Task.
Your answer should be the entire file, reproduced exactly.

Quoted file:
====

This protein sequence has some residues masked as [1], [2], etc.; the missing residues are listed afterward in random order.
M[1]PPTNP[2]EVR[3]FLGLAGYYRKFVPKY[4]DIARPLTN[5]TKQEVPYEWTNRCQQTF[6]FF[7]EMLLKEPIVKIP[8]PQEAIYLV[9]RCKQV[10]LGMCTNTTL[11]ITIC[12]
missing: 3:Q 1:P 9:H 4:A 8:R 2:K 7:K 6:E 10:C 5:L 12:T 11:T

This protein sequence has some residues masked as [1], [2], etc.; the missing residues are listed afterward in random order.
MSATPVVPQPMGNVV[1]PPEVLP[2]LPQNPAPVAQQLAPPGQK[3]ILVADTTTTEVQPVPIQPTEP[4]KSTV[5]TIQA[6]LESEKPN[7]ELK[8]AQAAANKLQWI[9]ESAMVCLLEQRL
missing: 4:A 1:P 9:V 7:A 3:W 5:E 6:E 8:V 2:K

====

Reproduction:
This protein sequence has some residues masked as [1], [2], etc.; the missing residues are listed afterward in random order.
M[1]PPTNP[2]EVR[3]FLGLAGYYRKFVPKY[4]DIARPLTN[5]TKQEVPYEWTNRCQQTF[6]FF[7]EMLLKEPIVKIP[8]PQEAIYLV[9]RCKQV[10]LGMCTNTTL[11]ITIC[12]
missing: 3:Q 1:P 9:H 4:A 8:R 2:K 7:K 6:E 10:C 5:L 12:T 11:T

This protein sequence has some residues masked as [1], [2], etc.; the missing residues are listed afterward in random order.
MSATPVVPQPMGNVV[1]PPEVLP[2]LPQNPAPVAQQLAPPGQK[3]ILVADTTTTEVQPVPIQPTEP[4]KSTV[5]TIQA[6]LESEKPN[7]ELK[8]AQAAANKLQWI[9]ESAMVCLLEQRL
missing: 4:A 1:P 9:V 7:A 3:W 5:E 6:E 8:V 2:K